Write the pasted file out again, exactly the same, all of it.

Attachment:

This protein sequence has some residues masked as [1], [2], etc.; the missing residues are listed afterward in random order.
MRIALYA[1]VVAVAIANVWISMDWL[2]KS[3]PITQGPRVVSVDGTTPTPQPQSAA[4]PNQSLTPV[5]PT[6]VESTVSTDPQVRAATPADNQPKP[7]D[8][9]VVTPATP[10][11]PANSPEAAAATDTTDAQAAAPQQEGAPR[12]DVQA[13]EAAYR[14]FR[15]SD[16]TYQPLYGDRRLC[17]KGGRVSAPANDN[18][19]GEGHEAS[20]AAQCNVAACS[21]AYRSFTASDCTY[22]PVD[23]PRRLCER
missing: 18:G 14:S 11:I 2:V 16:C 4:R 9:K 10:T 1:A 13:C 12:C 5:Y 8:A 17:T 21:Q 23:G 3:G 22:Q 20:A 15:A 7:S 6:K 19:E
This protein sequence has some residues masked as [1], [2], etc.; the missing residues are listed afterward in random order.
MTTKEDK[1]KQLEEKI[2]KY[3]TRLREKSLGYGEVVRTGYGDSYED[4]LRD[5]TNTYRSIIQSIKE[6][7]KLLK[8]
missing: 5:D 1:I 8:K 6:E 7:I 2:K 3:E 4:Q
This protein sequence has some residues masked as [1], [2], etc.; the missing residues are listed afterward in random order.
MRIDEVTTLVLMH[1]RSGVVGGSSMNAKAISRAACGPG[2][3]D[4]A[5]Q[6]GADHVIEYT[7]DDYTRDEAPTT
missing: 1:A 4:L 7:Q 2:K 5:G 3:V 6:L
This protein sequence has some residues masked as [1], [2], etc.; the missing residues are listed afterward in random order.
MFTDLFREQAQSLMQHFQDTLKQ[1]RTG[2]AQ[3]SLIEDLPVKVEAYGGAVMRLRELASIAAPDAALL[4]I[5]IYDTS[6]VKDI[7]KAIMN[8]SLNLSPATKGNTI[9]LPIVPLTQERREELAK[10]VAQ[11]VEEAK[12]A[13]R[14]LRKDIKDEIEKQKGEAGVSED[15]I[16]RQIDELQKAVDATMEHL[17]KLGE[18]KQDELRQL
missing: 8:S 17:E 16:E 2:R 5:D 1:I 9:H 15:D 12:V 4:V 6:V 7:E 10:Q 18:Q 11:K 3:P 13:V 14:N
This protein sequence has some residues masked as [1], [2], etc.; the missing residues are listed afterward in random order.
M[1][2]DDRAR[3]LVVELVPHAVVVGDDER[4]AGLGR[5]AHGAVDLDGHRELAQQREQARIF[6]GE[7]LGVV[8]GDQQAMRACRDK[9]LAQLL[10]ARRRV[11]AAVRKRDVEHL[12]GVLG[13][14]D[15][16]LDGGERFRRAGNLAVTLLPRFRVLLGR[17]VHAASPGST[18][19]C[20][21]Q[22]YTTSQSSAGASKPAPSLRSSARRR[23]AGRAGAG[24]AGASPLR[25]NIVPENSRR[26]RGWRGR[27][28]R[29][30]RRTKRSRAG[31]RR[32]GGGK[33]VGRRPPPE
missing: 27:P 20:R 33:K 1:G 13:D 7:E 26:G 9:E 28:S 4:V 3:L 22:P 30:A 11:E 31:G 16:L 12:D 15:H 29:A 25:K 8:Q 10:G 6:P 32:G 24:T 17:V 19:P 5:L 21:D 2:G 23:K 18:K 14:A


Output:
This protein sequence has some residues masked as [1], [2], etc.; the missing residues are listed afterward in random order.
MRIALYA[1]VVAVAIANVWISMDWL[2]KS[3]PITQGPRVVSVDGTTPTPQPQSAA[4]PNQSLTPV[5]PT[6]VESTVSTDPQVRAATPADNQPKP[7]D[8][9]VVTPATP[10][11]PANSPEAAAATDTTDAQAAAPQQEGAPR[12]DVQA[13]EAAYR[14]FR[15]SD[16]TYQPLYGDRRLC[17]KGGRVSAPANDN[18][19]GEGHEAS[20]AAQCNVAACS[21]AYRSFTASDCTY[22]PVD[23]PRRLCER
missing: 18:G 14:S 11:I 2:V 16:C 4:R 9:K 10:T 1:A 13:C 12:C 5:Y 8:A 17:T 21:Q 23:G 3:G 22:Q 20:A 15:A 7:S 6:K 19:E
This protein sequence has some residues masked as [1], [2], etc.; the missing residues are listed afterward in random order.
MTTKEDK[1]KQLEEKI[2]KY[3]TRLREKSLGYGEVVRTGYGDSYED[4]LRD[5]TNTYRSIIQSIKE[6][7]KLLK[8]
missing: 5:D 1:I 8:K 6:E 7:I 2:K 3:E 4:Q
This protein sequence has some residues masked as [1], [2], etc.; the missing residues are listed afterward in random order.
MRIDEVTTLVLMH[1]RSGVVGGSSMNAKAISRAACGPG[2][3]D[4]A[5]Q[6]GADHVIEYT[7]DDYTRDEAPTT
missing: 1:A 4:L 7:Q 2:K 5:G 3:V 6:L
This protein sequence has some residues masked as [1], [2], etc.; the missing residues are listed afterward in random order.
MFTDLFREQAQSLMQHFQDTLKQ[1]RTG[2]AQ[3]SLIEDLPVKVEAYGGAVMRLRELASIAAPDAALL[4]I[5]IYDTS[6]VKDI[7]KAIMN[8]SLNLSPATKGNTI[9]LPIVPLTQERREELAK[10]VAQ[11]VEEAK[12]A[13]R[14]LRKDIKDEIEKQKGEAGVSED[15]I[16]RQIDELQKAVDATMEHL[17]KLGE[18]KQDELRQL
missing: 8:S 17:E 16:E 2:R 5:D 1:I 9:H 15:D 12:V 4:V 6:V 7:E 10:Q 18:Q 11:K 3:P 13:V 14:N
This protein sequence has some residues masked as [1], [2], etc.; the missing residues are listed afterward in random order.
M[1][2]DDRAR[3]LVVELVPHAVVVGDDER[4]AGLGR[5]AHGAVDLDGHRELAQQREQARIF[6]GE[7]LGVV[8]GDQQAMRACRDK[9]LAQLL[10]ARRRV[11]AAVRKRDVEHL[12]GVLG[13][14]D[15][16]LDGGERFRRAGNLAVTLLPRFRVLLGR[17]VHAASPGST[18][19]C[20][21]Q[22]YTTSQSSAGASKPAPSLRSSARRR[23]AGRAGAG[24]AGASPLR[25]NIVPENSRR[26]RGWRGR[27][28]R[29][30]RRTKRSRAG[31]RR[32]GGGK[33]VGRRPPPE
missing: 27:P 20:R 33:K 1:G 13:D 7:E 26:G 9:E 28:S 4:V 3:L 22:P 30:A 11:E 31:G 16:L 12:D 15:H 29:A 25:K 8:Q 10:G 6:P 32:G 24:T 17:V 19:P 5:L 21:D 2:G 23:K 18:K 14:A